American politicians, who are trying to stop legislation by the government to place obstacles in the way of companies using end-to-end encryption, are seeking information about the subversion of encryption at Juniper Networks in 2015.
A measure of how much the coronavirus pandemic has spooked people can be gauged from the lack of any outcry over the plans announced by Google and Apple for developing technology that can be used for contact-tracing.
Apple appears to have held off on protecting its users with end-to-end encryption for their backups on iCloud, with a report claiming that the company dropped such plans about two years ago.
US Attorney-General William Barr has asked Apple for help in gaining access to the date on two iPhones used by a man named Mohammed Saeed Alshamrani who is accused of shooting dead three people at the Naval Air Station in Pensacola, Florida, last month.
Another confrontation may be brewing between the FBI and Apple, after the US domestic intelligence agency asked the company to help decrypt data on two iPhones which belong to a man named Mohammed Saeed Alshamrani who is suspected of carrying out a shooting that killed three people at the Naval Air Station in Pensacola, Florida last month.
The loud noise that the Federal Government is making over blocking websites that host videos with terrorist content is a futile attempt to show that it is doing "something" to prevent abhorrent material like the video of the Christchurch massacre from being accessible to people in Australia.
Australia’s eSafety Commisssioner has issued a direction to Australia’s largest Internet service providers requiring them to continue blocking access to eight websites that host video of the Christchurch terrorist attacks or the manifesto of the alleged perpetrator.
Global analytics firm SAS sees online crime as a big data problem and says more data helps assess threats, while analytics can be applied to solve these concerns.
Australian Signals Directorate director-general Mike Burgess has warned private or public companies against hacking back to defend themselves against potential online attacks, as they would be breaking the law.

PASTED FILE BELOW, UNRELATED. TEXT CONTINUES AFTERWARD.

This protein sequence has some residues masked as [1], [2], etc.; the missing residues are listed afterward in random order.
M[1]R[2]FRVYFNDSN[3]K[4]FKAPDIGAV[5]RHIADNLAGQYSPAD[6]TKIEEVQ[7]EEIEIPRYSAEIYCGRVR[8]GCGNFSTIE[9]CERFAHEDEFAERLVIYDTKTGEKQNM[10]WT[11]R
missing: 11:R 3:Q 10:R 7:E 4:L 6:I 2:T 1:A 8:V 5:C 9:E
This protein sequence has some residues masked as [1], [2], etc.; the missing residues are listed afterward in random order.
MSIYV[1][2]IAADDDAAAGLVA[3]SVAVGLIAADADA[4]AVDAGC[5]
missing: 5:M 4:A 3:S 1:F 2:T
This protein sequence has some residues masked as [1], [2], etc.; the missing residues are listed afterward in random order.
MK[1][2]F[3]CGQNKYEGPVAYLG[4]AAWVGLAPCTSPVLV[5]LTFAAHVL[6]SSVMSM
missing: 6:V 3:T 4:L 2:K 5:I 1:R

The Australian Communications and Media Authority says it is investigating whether broadcasters breached the rules by some of the material they put to air about the massacre of Muslims in New Zealand on Friday.
Myths have been spread about the Federal Government's newly passed encryption law, according to the director-general of the Australian Signals Directorate, Mike Burgess, who claims that there has been "considerable inaccurate commentary" and has set out to correct what he describes as misconceptions.
Will the adoption of the Federal Government's encryption bill make life online safer for the average citizen and guard against the growth of child pornography and terrorism? No. On the contrary, passing this bill into law will only help those who are involved in these activities to thrive.
The Australian Labor Party's support for the government's encryption Bill will be an indicator of whether it supports big technology companies in the US or the Australian people, Home Affairs Minister Peter Dutton claims.
Victoria Police's counter-terrorism boss Ross Guenther has announced plans to fly drones above crowds at major events.
The Australian Government believes it can keep us safe using technology. Federal Minister for Law Enforcement and Cyber Scurity Angus Taylor today announced the Australian Government's Keep Us Safe application, for use by all Australians.
The Coalition Government has indicated that it will force companies that provide encryption for communications to devise a means of giving government agencies access to encrypted messages.
YouTube has announced further restrictions on the use of the site beyond the existing rules for striking channel owners off when videos deemed unsuitable are uploaded, in a clear indication that all the steps it has taken over the last 10 months to sanitise the platform have not had the desired effect.
Australian Prime Minister Malcolm Turnbull is set to push the premiers of the country's states and territories to agree to set up a national facial recognition database.
Apple chief executive Tim Cook has defended the company's move to pull VPN apps from the App Store in China, saying that in this case the law was on the side of China's government.
Australia has announced that it will promulgate laws to force companies like Google and Facebook to decrypt messages sent by suspected terrorists and other criminals.
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